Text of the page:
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For my work I often have to to large selects loading a lot of data. The connection happens with JDBC driver and high fetch size. This is not a problem when working directly on the server of the database. However when connecting from a different machine, the load times get terrible and it takes >10x times longer to load the data.

Note that the amount of data is actually small (100s of MB, 200k rows) and the network bandwidth can't be the limiting factor. Therefore it's almost certainly latency and hence round trips that cause the bad performance.

Latency issue seem confirmed by checking with wireshark and I see a huge back and forth between the client and server. (note both windows). Similar what was observed in this old topic here.

Are there any server or client side (JDBC) settings that would reduce roundtrips and lower the latency costs?

EDIT:

On same machine: Remote: 20 min to load data (ping ~120ms) local: 50 seconds (ping < 1ms)

where local means intranet and db server is in a building about 300 feet away. And on the actual server it's also 50 seconds. Explain analyze says 105ms.

I do understand the issue I simply wasn't aware the impact is that big. I also wonder if it's a windows issue as it seems there are far too many ack after very few data when connecting from remote. I should probably ask about that in a network forum.

  • You can check if it's the network, by running your statements using explain (analyze) select .... The difference between the reported runtime in the result and the runtime you see is due to the network overhead and/or the overhead your SQL client has when processing the data – a_horse_with_no_name Feb 21 at 16:12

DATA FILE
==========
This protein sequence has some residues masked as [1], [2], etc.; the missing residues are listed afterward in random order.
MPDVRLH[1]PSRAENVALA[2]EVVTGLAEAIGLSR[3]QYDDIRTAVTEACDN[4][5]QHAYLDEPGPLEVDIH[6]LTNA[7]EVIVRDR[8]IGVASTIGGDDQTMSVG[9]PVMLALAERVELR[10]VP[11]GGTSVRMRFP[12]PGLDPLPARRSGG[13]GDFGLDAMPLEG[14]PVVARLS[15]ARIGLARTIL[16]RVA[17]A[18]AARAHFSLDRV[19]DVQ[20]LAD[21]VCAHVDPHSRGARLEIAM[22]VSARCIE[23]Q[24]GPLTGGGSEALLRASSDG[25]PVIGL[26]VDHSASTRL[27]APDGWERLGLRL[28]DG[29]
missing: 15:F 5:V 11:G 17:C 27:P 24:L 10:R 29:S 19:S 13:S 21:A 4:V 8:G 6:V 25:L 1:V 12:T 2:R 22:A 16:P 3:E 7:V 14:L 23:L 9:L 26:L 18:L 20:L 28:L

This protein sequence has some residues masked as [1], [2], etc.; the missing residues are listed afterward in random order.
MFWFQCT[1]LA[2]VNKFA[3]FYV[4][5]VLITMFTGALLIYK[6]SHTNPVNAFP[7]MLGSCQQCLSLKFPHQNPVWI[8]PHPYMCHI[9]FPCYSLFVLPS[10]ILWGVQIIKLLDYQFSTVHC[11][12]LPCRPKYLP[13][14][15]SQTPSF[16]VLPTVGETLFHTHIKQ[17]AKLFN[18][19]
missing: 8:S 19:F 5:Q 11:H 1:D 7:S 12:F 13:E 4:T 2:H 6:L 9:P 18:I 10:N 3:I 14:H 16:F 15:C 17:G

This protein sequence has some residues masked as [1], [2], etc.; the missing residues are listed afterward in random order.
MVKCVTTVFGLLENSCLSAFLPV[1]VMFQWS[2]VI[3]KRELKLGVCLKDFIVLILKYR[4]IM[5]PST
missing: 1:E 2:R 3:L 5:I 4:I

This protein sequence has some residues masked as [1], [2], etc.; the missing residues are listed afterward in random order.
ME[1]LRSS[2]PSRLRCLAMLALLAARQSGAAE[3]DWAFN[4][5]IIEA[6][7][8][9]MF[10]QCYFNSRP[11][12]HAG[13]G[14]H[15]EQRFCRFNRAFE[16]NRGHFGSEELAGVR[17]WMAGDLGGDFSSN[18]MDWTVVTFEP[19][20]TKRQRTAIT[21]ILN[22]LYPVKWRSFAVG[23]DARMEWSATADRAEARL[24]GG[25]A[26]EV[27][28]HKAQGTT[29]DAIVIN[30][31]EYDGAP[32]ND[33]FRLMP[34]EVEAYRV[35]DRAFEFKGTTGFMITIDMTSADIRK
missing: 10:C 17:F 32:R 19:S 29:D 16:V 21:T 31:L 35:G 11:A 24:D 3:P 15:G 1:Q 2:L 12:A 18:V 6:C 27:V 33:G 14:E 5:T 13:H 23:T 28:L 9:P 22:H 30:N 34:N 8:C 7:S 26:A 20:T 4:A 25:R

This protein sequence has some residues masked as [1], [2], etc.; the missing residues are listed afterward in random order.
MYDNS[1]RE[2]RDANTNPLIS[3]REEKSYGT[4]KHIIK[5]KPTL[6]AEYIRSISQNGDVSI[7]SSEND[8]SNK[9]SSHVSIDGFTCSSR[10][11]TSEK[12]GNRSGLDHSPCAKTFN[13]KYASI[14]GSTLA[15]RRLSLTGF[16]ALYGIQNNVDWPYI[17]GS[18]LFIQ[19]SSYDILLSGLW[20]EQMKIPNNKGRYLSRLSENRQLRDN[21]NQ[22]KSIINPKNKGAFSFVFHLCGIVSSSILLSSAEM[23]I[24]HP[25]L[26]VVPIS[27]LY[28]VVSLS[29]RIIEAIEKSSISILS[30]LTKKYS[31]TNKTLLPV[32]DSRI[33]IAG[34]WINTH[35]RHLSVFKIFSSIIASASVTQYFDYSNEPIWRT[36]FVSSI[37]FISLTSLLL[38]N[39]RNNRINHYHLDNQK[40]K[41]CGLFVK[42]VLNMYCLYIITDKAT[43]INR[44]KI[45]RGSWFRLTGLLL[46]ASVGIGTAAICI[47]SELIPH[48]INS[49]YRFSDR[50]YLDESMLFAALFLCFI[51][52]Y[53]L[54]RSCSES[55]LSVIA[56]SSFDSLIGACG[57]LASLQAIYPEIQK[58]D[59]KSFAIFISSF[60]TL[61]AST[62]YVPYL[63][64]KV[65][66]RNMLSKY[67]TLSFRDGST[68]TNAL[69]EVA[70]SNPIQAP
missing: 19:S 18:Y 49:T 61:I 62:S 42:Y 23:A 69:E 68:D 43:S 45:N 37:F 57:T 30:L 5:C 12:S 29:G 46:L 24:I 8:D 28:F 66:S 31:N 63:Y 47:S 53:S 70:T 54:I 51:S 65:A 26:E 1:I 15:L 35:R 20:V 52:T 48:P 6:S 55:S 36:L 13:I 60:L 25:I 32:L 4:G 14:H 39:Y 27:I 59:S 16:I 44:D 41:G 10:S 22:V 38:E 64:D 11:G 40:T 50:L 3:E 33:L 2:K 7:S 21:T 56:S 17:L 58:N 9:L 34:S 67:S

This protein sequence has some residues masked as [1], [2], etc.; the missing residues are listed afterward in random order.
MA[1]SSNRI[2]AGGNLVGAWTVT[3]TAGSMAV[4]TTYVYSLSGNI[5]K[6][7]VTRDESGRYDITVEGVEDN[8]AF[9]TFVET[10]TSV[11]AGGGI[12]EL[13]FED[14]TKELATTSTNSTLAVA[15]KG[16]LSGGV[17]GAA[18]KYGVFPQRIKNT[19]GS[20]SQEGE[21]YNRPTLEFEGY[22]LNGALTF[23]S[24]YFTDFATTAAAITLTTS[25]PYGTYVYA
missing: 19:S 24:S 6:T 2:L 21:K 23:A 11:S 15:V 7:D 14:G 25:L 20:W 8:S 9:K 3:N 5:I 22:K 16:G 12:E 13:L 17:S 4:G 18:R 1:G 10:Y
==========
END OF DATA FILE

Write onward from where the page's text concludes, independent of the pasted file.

• Network packets have a size limit, so your latency will be at least (amount of data) / (packet size limit) * 2. – Laurenz Albe Feb 21 at 21:44
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there is nothing on PostgreSQL side to deal with this.

JDBC side i know nothing about but quick google search points to no

A solution i use when working with large data sets is to fetch only a few records at a time 1000 to 10000.

Select * from tablename where tablename.id > 1 ordered by id limit 1000

next set of queries

Select * from tablename where tablename.id > 1000 ordered by id limit 1000

Some people call this asynchronous fetching/paging.

Some background Most db connections run in synchronize mode by default, "command sent" client waits until all data is delivered. This makes the app appear to hang for long periods of time, this makes the users think the app has crashed or something else has gone wrong.

Using asynchronous technique the data is continuously fetch and delivered using a background process/thread while the rest of the code is free to continue working giving the user the appearance the application is very snappy.

Its allot harder to write code around fetching only a few records at a time but can be worth it on big data sets, as the app does not have to wait on all the data

There are several tools to make this easier, such as creating cursor on the server and fetch only X records from the server. But there are draw backs to cursors, eating server resources, required to run clean up code.

Some client libraries makes this easy by directly supporting cursor other do not support this feature JDBC does not appear to support this so it will have to be written.

| improve this answer | |
  • It not for an end user-application but data analysis done by myself so I do need all the data at once. – beginner_ Feb 24 at 5:44
  • what about moving the data analysis to the server side inside of doing it on the client? – zsheep Feb 24 at 20:33

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